Andy Greenberg, 02.17.10, 07:00 PM EST
As cyberspies multiply and evolve, the military says many defense firms remain woefully insecure.
For anyone who has a security clearance and doesn’t believe the U.S. faces a cyber-espionage crisis, Steven Shirley has 102 stories to share with you.
That’s the number of cases in which Shirley’s team of Pentagon researchers discovered cyberspies breaching the networks of government agencies, defense contractors and other organizations with ties to the U.S. Department of Defense, gaining administrator-level access with the aim of stealing military secrets.
Almost every breach his agency investigated, Shirley says, began when an employee was sent a highly targeted and convincing phishing e-mail that spoofed a trusted sender. When the recipient opened a file attached to that message, it used a flaw in the target computer’s software to invisibly plant malicious software on the machine and give it access to the user’s network. (Finnish cybersecurity firm F-Secure recently found one such booby-trapped PDF intended to infect an Air Force computer using a vulnerability in Adobe Reader.)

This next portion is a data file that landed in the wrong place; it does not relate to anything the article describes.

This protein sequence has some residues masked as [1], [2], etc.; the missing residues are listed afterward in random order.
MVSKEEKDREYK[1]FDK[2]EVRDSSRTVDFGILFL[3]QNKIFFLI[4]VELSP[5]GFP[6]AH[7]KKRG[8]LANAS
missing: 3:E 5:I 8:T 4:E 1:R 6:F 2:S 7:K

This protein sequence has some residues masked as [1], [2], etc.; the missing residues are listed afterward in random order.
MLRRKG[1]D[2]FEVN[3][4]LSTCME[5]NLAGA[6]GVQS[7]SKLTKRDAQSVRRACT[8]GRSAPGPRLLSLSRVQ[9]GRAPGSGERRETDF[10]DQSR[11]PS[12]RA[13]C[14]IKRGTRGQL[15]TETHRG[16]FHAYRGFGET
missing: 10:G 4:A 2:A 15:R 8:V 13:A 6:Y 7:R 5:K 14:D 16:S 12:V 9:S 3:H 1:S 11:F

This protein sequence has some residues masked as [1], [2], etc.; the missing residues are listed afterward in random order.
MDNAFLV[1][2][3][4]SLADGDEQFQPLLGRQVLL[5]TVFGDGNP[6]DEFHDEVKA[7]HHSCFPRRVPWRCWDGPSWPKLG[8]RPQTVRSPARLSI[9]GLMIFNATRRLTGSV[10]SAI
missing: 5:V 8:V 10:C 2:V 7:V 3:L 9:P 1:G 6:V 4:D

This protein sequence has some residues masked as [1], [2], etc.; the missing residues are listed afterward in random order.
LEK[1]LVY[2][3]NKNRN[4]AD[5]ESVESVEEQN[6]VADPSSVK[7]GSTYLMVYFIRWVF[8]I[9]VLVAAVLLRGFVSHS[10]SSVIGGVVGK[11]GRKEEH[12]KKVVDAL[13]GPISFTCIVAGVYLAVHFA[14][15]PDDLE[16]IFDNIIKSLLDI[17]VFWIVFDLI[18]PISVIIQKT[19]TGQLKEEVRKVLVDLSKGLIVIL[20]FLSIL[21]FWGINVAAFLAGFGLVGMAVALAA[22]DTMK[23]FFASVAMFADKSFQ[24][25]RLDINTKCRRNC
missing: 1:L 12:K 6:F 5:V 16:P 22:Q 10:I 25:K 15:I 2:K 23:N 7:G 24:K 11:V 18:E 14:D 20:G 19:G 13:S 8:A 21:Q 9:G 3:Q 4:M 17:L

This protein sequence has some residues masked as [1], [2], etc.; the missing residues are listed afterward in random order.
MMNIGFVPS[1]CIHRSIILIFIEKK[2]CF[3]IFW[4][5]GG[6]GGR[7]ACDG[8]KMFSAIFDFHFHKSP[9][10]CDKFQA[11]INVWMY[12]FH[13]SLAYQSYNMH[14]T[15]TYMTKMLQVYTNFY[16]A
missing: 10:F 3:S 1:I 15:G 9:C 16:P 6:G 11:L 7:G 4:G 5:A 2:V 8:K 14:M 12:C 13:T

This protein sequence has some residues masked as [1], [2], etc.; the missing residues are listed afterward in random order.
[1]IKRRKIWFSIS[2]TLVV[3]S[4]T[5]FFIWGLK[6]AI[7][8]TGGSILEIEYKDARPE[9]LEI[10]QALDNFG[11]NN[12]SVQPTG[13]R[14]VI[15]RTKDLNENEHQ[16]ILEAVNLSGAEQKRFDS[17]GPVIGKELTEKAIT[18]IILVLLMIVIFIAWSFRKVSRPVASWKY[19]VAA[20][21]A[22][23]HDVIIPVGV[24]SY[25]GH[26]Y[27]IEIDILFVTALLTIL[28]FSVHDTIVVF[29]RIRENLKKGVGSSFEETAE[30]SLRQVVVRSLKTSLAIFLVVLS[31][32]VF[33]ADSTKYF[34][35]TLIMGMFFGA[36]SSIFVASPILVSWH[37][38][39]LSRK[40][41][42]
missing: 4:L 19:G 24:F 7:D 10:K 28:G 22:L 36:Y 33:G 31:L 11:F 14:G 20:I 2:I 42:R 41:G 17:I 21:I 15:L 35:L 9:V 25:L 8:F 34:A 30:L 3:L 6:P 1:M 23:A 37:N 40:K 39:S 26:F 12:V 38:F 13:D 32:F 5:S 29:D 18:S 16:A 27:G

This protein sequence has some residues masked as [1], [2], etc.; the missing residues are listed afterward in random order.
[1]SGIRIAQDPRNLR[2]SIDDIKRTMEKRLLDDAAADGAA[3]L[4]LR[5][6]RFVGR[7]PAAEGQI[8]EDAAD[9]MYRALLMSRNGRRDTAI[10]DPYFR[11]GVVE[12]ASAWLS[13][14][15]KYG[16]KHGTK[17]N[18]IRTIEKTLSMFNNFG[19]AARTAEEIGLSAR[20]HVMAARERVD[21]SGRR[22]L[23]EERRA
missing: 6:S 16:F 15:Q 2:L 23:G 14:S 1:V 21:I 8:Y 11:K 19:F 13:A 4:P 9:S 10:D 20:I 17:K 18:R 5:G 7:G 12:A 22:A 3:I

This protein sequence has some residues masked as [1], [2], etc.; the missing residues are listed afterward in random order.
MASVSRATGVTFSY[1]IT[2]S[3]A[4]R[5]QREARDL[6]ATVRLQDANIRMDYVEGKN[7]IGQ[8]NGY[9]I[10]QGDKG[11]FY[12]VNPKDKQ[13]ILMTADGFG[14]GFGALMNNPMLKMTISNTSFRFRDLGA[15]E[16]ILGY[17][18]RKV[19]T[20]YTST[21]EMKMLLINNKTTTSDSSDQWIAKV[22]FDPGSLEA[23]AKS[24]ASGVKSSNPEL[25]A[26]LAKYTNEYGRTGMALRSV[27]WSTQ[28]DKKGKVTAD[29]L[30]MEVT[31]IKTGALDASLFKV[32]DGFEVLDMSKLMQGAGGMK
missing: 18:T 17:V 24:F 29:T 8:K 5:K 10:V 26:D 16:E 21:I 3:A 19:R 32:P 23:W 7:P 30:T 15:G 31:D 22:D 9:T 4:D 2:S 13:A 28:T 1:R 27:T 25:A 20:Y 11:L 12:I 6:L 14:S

"We were surprised to see that even companies that we regarded as tech savvy in a lot of cases had significant vulnerabilities correlated with inattention to the basic blocking and tackling of information assurance," says Shirley. "The most popular password in the world is still ‘password,’ and we still see that from time to time even in these companies."